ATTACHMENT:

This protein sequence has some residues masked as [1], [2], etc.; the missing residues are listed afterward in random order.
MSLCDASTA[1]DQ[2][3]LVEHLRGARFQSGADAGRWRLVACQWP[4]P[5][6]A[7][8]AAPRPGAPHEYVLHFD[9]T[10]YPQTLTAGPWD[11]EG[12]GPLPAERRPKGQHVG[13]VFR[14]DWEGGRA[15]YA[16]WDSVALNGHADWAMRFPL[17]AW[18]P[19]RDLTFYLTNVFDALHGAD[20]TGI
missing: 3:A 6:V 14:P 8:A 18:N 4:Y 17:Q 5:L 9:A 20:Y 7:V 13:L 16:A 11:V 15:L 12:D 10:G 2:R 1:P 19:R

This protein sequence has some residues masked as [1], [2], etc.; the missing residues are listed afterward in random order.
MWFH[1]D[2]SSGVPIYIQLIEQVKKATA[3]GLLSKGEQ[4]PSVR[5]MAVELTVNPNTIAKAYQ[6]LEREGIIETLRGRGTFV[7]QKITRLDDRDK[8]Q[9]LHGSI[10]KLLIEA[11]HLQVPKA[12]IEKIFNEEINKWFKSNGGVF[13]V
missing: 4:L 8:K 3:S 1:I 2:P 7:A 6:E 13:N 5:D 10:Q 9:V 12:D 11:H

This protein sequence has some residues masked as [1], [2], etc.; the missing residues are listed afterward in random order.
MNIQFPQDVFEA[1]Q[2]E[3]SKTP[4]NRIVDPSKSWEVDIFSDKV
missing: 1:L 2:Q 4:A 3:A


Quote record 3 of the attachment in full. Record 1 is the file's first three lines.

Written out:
This protein sequence has some residues masked as [1], [2], etc.; the missing residues are listed afterward in random order.
MNIQFPQDVFEA[1]Q[2]E[3]SKTP[4]NRIVDPSKSWEVDIFSDKV
missing: 1:L 2:Q 4:A 3:A